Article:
As a trading platform, Robinhood Markets (HOOD) proved itself a hit with the mobile-friendly younger generations. However, it has its share of problems regarding profitability.
A recent analyst downgrade sent the company reeling, losing 4.1% in Friday’s premarket trading. That loss continued into today’s trading, with the currently stock down over 6%.
I’m cautiously bullish on Robinhood, though, thanks to its longer-term potential and some new possible developments that could give it a boost down the line.
The last year for Robinhood shares was all about finding its level. After a sudden spike in August doubled share prices, Robinhood immediately began to fall. It continued that fall until around mid-December, when the company settled into the $10 to $20 per share range.
The latest news, meanwhile, deals a blow to Robinhood supporters. Goldman Sachs issued a new rating on the company. It wasn’t welcome news. Goldman Sachs’ Will Nance lowered the rating from “neutral” to Sell and also cut his price target.
The new price target stands at $13 per share, down from $15. Perhaps worst of all, Nance questioned whether or not the company could even achieve profitability in 2023 due to a range of headwinds facing the company.
Wall Street’s Take
Turning to Wall Street, Robinhood has a Hold consensus rating. That’s based on five Buys, four Holds, and three Sells assigned in the past three months. The average Robinhood price target of $17.36 implies 53.76% upside potential.
Analyst price targets range from a low of $11 per share to a high of $45 per share.
Support Emerges From Multiple Quarters, Except Dividend History
Potential Robinhood investors will find they’re in good company. The TipRanks 13-F Tracker reveals that hedge fund involvement with Robinhood shares is on the rise. Hedge funds bought an additional 12.9 million shares in the last quarter. This was despite the company’s share price plunging from its post-IPO highs.
Further, insider investors bought a reasonable new stake in the company. Insiders added an extra $137,700 worth of shares over the last three months.
However, Robinhood’s dividend history bears no close scrutiny. The company has yet to issue a dividend and appears to have no plans to start doing so.
A Potentially Big Long-Term Play
A company that loses roughly 85% of its value over the space of about six months may not sound like a great target for investors. Indeed, Goldman Sachs is already questioning the company’s ability to be profitable in the next two years. There is, however, a case for improvement in the company.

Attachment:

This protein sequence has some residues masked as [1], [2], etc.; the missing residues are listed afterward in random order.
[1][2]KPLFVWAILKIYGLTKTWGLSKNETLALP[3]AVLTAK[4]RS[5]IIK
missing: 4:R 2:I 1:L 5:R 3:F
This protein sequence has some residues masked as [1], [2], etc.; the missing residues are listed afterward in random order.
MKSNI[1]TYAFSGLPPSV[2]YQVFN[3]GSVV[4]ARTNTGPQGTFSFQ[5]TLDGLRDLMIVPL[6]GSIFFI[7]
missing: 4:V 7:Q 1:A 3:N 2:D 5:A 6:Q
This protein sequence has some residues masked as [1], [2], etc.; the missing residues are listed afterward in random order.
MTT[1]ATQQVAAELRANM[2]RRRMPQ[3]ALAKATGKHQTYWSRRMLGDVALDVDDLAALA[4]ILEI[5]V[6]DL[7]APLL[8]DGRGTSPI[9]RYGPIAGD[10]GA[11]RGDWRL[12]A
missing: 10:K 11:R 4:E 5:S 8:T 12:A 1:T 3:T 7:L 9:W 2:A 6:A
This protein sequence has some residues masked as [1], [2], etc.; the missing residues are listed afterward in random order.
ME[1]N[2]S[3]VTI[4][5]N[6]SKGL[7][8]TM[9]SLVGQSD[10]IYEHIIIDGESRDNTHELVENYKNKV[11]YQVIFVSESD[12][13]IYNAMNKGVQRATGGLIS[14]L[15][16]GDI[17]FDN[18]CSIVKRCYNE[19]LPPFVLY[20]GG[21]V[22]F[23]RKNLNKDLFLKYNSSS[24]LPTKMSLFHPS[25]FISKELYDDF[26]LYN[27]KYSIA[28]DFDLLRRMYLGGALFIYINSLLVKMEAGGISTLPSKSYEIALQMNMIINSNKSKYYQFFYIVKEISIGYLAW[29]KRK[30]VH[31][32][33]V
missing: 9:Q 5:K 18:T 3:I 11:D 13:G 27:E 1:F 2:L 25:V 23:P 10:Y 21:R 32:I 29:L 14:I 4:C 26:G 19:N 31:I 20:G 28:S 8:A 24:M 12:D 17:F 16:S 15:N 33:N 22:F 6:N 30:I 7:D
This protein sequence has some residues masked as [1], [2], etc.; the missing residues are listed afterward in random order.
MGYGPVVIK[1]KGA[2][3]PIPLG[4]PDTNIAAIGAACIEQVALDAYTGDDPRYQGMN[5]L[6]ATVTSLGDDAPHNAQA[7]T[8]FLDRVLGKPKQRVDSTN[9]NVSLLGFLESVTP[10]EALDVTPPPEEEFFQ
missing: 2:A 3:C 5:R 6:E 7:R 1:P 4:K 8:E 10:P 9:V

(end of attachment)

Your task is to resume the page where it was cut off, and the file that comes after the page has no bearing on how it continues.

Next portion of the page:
Robinhood has been actively expanding its operations for the last few weeks now. For instance, just recently, the company announced extended trading hours. This is part of a larger push to get round-the-clock investment capability going, a move some investors will welcome.
Further, Robinhood was also recently spotted bolstering its credibility in cryptocurrency. It joined the Crypto Market Integrity Coalition, an industry group that’s out to make crypto a safer market overall. The CMIC specifically focuses on market manipulation issues. It also focuses on improving the perception of crypto among regulatory bodies.
Such moves will likely go a long way toward encouraging more users to get involved. One of the biggest problems Goldman spotted with Robinhood is user engagement at the retail level. New features like these could bring new users back.
However, some points are much tougher to fight. Goldman pointed out that Robinhood would need “solid macro-economic tailwinds” to succeed. Those may be difficult to come by. That’s especially true given recent issues of inflation on just about everything from fuel to food.
A potential recession lurks in the background in U.S markets, meanwhile. That underscores the potential difficulty Robinhood’s investors will have finding the cash to buy stocks and cryptocurrency.
This is part of why Robinhood might be a good long-term buy. Assuming the current economic issues we’re facing worldwide are part of a cyclical pattern, we may see good times again in a year or two. Robinhood buyers right now may find themselves positioned to reap the benefits after the downturn runs its course.
Robinhood is currently trading around its lowest point. It’s close to its lowest price targets. It’s also actively working to return to prominence. Those are all points in the company’s favor.
Buying in now may position patient investors to win out in the long term. A nice position can be had comparatively inexpensively; 100 shares will sell for around a decent television’s price.
There is, however, a possibility that Robinhood could go lower. Ultimately, Robinhood is an investment platform operating in an environment where people may have less to invest for a while. Robinhood stands to lose for the duration of that downturn. Given that we never know how long such downturns last, that could be a serious problem for the company.
This is why I remain cautiously bullish. There’s a clear path to victory ahead for Robinhood. However, it’s going to take a lot of moving parts working just right to get there. That’s never easy to pull off. Still, with share prices what they are, there may be growth to come after a while, anyway.
Download the TipRanks mobile app now
To find good ideas for stocks trading at attractive valuations, visit TipRanks’ Best Stocks to Buy, a newly launched tool that unites all of TipRanks’ equity insights.